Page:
A few recently approved MS drugs replace older drugs that went off patent. These older drugs have also been replaced by generics. “But that’s not always a good thing for patients,” Dr. Eicher says, explaining that the generics often require high out-of-pocket co-pays without the help of drug manufacturers’ patient assistance programs, to help you bear the cost of the drugs.

The newly approved drugs, however, are supported by patient assistance programs.

New Medications On the Horizon

Dr. Eicher is encouraged by a potential new MS treatment class that is being studied – BTK inhibitors. Three drug companies will be entering Phase 3 clinical trials of BTK inhibitor medications.

“We’re hopeful that this is going to turn out to be one of the stronger mechanisms of action to treat MS,” Dr. Eicher says. And the good thing about stronger MS drugs with a higher rate of efficacy against MS, she says, is: “They don’t necessarily have the offset of higher risk.”  

What makes BTK inhibitors unique in MS treatment, she explains, is that they are better able to cross the blood-brain barrier to shut down the mechanisms in the brain that cause MS. The blood-brain barrier controls substances that can enter or leave the brain and central nervous tissue.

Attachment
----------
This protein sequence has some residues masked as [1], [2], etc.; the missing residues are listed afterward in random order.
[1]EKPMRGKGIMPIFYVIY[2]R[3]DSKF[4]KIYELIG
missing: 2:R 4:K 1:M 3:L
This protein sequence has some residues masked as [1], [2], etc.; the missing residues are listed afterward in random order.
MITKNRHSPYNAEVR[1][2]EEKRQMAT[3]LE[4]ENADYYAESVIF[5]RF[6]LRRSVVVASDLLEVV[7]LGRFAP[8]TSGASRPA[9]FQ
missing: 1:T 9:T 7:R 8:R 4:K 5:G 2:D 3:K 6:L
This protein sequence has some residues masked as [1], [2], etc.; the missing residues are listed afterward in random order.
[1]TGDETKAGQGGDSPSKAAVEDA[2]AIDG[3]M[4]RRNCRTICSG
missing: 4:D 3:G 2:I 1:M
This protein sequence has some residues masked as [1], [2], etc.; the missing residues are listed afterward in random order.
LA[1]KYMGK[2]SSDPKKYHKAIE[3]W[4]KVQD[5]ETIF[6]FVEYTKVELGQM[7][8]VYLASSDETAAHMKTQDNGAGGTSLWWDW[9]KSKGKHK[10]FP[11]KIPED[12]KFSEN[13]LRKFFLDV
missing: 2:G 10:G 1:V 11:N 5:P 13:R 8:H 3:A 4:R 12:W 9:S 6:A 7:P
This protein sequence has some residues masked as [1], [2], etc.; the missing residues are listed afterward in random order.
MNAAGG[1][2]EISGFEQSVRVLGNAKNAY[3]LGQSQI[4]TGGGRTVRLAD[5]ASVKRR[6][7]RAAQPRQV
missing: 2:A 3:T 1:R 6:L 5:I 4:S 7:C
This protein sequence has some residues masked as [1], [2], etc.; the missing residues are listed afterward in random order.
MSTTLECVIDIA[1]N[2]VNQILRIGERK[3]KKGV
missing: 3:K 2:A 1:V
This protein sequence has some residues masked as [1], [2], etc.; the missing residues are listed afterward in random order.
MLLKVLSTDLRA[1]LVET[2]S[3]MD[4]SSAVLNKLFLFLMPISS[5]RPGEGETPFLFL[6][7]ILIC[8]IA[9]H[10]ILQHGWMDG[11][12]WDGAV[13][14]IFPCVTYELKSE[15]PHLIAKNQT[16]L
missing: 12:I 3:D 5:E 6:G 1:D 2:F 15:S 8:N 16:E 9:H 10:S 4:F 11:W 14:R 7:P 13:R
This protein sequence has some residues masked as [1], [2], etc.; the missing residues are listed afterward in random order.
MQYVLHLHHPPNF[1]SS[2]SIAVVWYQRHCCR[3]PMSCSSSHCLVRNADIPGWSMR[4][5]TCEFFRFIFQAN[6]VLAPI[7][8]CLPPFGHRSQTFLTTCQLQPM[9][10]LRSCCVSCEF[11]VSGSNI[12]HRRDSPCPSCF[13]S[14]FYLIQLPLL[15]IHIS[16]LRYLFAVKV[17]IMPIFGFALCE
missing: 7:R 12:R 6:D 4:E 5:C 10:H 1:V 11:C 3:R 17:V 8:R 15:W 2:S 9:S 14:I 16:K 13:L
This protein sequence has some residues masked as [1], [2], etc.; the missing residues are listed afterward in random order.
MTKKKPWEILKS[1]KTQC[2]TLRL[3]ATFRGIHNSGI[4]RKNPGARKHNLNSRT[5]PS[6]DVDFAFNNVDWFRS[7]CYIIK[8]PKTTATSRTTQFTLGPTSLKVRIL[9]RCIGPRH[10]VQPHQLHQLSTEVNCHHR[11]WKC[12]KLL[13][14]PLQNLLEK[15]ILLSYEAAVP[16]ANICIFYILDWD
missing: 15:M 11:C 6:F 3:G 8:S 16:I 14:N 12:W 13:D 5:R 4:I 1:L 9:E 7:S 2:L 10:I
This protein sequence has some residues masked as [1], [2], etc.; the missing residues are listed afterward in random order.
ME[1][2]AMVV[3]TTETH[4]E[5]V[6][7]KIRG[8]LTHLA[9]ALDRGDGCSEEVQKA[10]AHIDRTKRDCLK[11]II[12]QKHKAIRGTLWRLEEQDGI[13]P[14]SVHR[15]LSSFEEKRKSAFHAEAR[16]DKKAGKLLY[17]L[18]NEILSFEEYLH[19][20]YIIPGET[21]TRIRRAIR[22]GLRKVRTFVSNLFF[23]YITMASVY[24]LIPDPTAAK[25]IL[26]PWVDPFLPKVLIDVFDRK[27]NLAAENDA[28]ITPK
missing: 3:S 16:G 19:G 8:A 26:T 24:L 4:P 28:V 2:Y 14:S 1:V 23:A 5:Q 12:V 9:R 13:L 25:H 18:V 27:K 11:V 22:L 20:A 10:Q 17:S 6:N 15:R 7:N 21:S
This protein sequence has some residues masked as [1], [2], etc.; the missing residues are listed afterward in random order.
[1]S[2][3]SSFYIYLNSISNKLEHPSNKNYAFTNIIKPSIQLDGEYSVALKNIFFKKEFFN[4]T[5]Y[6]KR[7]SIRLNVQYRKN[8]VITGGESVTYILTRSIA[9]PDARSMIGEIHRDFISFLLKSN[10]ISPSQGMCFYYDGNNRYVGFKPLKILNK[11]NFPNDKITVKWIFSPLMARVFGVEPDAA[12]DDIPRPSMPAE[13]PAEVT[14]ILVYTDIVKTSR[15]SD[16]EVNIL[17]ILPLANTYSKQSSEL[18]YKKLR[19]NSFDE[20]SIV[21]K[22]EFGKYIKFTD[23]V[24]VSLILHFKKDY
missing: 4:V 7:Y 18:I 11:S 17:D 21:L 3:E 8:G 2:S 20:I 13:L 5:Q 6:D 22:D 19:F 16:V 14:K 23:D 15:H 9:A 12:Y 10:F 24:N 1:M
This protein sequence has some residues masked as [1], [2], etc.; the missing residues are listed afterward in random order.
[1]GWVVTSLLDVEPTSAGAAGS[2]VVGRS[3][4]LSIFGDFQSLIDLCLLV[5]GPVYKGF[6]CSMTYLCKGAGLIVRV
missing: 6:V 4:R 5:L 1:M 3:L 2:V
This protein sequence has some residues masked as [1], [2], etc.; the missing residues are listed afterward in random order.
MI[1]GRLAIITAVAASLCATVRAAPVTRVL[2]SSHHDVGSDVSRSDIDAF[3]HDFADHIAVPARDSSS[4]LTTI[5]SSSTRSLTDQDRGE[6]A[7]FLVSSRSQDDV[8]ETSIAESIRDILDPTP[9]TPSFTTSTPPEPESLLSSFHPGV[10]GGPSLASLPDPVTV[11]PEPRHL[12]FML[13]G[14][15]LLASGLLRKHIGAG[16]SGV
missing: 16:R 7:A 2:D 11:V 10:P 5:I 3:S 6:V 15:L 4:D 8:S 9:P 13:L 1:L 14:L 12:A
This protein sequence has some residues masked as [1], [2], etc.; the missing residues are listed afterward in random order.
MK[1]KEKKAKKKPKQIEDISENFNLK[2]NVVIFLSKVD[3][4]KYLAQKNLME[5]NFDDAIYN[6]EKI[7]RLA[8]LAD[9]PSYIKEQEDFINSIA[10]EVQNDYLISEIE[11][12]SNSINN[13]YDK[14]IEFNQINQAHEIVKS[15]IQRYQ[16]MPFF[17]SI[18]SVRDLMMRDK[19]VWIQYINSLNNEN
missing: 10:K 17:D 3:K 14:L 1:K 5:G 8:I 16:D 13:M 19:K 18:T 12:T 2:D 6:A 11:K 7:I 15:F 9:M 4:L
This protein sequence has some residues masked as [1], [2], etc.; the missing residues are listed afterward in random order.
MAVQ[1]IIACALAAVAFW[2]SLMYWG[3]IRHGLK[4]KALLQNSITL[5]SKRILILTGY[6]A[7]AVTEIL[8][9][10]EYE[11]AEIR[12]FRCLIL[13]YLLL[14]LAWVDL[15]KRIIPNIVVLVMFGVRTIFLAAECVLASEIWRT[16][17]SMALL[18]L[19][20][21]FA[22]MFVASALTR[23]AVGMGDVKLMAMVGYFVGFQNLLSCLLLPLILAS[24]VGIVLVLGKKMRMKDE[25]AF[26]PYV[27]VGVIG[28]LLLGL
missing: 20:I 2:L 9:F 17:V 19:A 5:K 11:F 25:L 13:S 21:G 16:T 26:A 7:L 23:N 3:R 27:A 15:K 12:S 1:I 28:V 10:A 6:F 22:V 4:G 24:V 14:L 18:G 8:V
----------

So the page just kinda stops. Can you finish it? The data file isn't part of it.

Most MS medications “negotiate with the immune system outside the brain, but not the immune system in the brain,” Dr. Eicher says. “We’re hopeful that BTK inhibitors – by crossing the blood-brain barrier and affecting the immune cells inside the brain and central nervous system – may be super-effective. They might even help to shut down secondary progressive — and possibly even primary progressive — MS more effectively.”

Tips for Living with MS

Dr. Eicher offers these guidelines to help you live as well as possible with MS:

  • Take a positive attitude: Don't view yourself as the victim of MS. Put yourself in control by finding a neurologist you trust and can communicate with. Work with your doctor to find an MS medication that you tolerate well and that works for you. 
  • Take vitamin D: Vitamin D levels are important for keeping the immune system healthy. Ask your neurologist what level is right for you. 
  • Eat a low-sodium, low-fat diet: Too much sodium and fat are not good for MS. Fast foods or pre-packaged foods promote a more inflammatory immune system, which drives MS to be more active. Avoid processed foods and eat fresh produce and whole foods.
  • Don't smoke: Nicotine worsens many MS symptoms, because it’s inflammatory for the body and the immune system. Quit smoking and avoid chewing tobacco, patches, gums or vapor with nicotine.
  • Exercise: People with MS often avoid exercise. They’re afraid they will get hot and trigger a relapse. Or they think exercise will worsen their fatigue. Even if you have to make adjustments and increase activity slowly, a higher level of fitness will improve overall function. Exercise also helps improve many symptoms, including fatigue, depression, weakness and cognitive/focus issues, without medications that create potential side effects.